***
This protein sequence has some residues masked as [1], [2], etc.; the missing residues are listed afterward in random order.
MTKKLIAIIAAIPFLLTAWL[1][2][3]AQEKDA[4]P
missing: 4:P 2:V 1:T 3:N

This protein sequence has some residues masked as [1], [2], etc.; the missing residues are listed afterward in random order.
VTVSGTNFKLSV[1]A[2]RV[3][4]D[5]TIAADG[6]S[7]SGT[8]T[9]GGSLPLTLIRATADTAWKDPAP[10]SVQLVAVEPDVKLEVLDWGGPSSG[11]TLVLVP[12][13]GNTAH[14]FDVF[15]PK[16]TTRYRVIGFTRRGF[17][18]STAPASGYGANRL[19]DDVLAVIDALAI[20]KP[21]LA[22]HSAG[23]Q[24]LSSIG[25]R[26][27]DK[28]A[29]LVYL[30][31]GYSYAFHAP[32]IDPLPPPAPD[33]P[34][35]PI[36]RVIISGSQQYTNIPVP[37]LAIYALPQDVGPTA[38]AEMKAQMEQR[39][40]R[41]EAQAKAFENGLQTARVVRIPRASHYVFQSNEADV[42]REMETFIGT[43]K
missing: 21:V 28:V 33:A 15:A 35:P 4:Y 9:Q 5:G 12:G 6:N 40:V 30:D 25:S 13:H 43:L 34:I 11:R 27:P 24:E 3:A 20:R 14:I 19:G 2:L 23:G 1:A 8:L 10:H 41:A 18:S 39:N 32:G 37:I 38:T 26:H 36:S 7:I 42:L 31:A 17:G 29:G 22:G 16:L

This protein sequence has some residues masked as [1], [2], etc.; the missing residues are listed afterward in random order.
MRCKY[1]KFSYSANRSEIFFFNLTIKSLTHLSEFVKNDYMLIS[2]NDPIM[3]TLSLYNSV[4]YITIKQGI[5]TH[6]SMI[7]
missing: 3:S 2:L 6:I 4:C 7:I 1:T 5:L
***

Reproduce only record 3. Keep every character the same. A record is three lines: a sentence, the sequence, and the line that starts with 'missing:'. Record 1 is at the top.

This protein sequence has some residues masked as [1], [2], etc.; the missing residues are listed afterward in random order.
MRCKY[1]KFSYSANRSEIFFFNLTIKSLTHLSEFVKNDYMLIS[2]NDPIM[3]TLSLYNSV[4]YITIKQGI[5]TH[6]SMI[7]
missing: 3:S 2:L 6:I 4:C 7:I 1:T 5:L